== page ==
Millennials, Don’t Pass Up The Opportunity To Invest For Your Future

As the largest generation in history, millennials are increasingly joining the workforce, gaining capital, and figuring out how to balance their work, life, and financial goals. However, with overwhelming amounts of student debt and flat wage growth, investing for the future can seem like a lofty idea. Those in their 20s and 30s may find it difficult to imagine retirement or other long-term objectives, making it easier to put investing on the backburner.

But it’s important to remember what Albert Einstein is believed to have said: “The power of compounding interest is the most powerful force in the universe.” Investing early is essential for laying the foundation for building wealth. Once money is in an investment account, compounding allows that money to generate earnings from previous earnings, essentially making money on itself.

Millennials may think they don’t have enough capital to work with an advisor, but that shouldn’t be a deterrent to seeking advice. Perhaps the smartest investing decision to make is to begin working with an advisor. Millennials should look to work with a younger advisor who is building their practice. Often, firms will help first-time, young investors set up a plan with a budget and goals and can suggest some tips for streamlining financial obligations.

How to get started

A great vehicle to start investing is with an employer-sponsored plan, like a 401(k). Set up automatic contributions that are taken out of each paycheck and if your employer offers matching, contribute at least as much to meet that match. For young workers who may not be offered an employer-sponsored retirement plan, set up your own retirement account and contribute automatically every month.

It’s also essential to understand your personal risk tolerance, or how much volatility you can withstand in your portfolio. Generally, since millennials have a longer time horizon they can accept more risk than someone nearing retirement. Knowing how much risk you’re willing to take on can dictate your long-term strategy.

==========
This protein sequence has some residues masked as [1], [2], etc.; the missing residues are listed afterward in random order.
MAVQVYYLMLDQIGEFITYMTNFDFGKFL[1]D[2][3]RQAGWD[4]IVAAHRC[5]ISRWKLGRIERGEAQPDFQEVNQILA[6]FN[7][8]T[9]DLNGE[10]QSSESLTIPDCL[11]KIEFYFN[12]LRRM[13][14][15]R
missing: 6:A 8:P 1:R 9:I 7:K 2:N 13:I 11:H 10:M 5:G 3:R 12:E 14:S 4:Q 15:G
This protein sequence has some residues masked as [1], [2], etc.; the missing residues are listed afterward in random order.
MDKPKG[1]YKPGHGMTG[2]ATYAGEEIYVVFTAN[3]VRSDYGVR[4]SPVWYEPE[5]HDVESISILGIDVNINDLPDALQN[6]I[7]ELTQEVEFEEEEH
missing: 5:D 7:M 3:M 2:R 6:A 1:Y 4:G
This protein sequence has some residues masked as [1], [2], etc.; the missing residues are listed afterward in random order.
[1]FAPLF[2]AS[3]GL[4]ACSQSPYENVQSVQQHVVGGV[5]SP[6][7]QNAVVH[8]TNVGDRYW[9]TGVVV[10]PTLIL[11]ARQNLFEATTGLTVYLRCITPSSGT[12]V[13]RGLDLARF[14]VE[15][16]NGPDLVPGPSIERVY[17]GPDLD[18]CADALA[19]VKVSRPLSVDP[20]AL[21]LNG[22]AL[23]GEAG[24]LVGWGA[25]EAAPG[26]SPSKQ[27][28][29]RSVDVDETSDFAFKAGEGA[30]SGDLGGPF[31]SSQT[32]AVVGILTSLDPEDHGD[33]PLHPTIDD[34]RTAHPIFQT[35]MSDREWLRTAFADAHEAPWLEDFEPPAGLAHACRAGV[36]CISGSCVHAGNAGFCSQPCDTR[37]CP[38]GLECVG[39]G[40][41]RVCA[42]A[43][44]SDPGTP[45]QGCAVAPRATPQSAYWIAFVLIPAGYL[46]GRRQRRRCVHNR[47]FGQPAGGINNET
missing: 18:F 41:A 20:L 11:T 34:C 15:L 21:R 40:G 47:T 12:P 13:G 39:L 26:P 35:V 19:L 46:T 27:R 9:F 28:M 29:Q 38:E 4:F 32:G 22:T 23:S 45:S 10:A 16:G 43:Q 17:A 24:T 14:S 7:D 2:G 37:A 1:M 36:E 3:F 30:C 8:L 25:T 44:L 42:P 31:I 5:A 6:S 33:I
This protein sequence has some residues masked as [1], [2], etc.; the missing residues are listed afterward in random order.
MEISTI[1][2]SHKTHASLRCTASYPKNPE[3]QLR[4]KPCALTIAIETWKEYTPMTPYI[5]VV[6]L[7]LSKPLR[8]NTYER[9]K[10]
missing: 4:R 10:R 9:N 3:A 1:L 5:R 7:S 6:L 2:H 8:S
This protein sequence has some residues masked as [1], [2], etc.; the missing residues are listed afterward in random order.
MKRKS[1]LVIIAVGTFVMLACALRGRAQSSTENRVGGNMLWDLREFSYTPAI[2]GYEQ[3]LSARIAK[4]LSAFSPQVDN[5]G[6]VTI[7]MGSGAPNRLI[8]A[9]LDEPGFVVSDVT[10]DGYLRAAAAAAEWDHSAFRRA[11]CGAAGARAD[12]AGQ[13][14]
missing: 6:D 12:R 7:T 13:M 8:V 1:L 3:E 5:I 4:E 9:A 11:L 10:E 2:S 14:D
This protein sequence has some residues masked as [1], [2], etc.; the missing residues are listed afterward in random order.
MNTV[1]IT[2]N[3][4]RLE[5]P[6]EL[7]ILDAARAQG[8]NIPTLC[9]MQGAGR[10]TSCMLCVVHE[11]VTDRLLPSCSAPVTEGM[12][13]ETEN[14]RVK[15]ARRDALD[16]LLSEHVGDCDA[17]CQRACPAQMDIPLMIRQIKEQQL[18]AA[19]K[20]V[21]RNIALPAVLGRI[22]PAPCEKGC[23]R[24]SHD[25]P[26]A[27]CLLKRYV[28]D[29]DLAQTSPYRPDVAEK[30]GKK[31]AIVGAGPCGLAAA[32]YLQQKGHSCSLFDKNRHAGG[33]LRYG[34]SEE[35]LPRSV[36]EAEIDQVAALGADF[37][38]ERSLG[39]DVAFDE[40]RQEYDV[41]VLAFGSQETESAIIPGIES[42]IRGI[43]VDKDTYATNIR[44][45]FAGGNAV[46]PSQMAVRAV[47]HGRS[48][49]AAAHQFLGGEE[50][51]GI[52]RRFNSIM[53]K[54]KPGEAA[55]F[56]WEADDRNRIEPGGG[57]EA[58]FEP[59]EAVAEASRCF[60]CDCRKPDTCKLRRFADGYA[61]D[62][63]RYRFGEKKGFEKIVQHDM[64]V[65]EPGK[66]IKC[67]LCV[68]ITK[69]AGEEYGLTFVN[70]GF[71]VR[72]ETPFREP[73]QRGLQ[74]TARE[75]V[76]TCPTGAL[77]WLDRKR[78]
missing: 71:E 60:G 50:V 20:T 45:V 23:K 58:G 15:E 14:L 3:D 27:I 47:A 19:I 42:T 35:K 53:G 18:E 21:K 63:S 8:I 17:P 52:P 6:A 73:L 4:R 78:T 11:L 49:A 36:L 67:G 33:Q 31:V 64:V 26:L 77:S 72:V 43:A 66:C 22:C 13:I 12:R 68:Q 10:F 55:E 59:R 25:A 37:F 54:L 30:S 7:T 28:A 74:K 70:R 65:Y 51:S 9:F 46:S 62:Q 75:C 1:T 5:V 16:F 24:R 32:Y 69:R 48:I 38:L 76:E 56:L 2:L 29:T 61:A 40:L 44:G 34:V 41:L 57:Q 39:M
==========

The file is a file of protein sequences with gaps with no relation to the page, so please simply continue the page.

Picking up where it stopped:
Creating a strategy

When it comes to creating an investment strategy, diversification is key to a sound portfolio. Instead of looking at individual companies to own, mutual funds can be a great starter investment. If you buy an individual stock, you are only investing in that company, but if you buy a mutual fund that owns 100 different companies you get a greater level of exposure. Additionally, it’s advisable for young investors to reinvest any dividends to produce a larger return over time, rather than cashing out short-term yields.

Having a diversified strategy can also help keep emotions in check. Since the market is cyclical, there will be times when it dips, but trying to time the market is a dangerous game. At the beginning of 2016, the market saw losses. Many people were concerned about their investments and wanted to pull their money out of the market. It’s an advisor’s job to quell fears so investors don’t get caught up in the day-to-day and sell at a low point.

In recent weeks, indexes have continued to hit all-time highs, so if investors pulled their money out of the market last year, they wouldn’t have reaped these gains. When investing for the long-term, try not to pay attention to daily fluctuations of the market. Daily volatility is to be expected, so it’s important to keep your overall strategy in mind.

Katharine Perry is associate financial consultant at Fort Pitt Capital Group, a registered investment management firm based in Pittsburgh.

The views expressed by contributors are their own and are not the views of The Hill.

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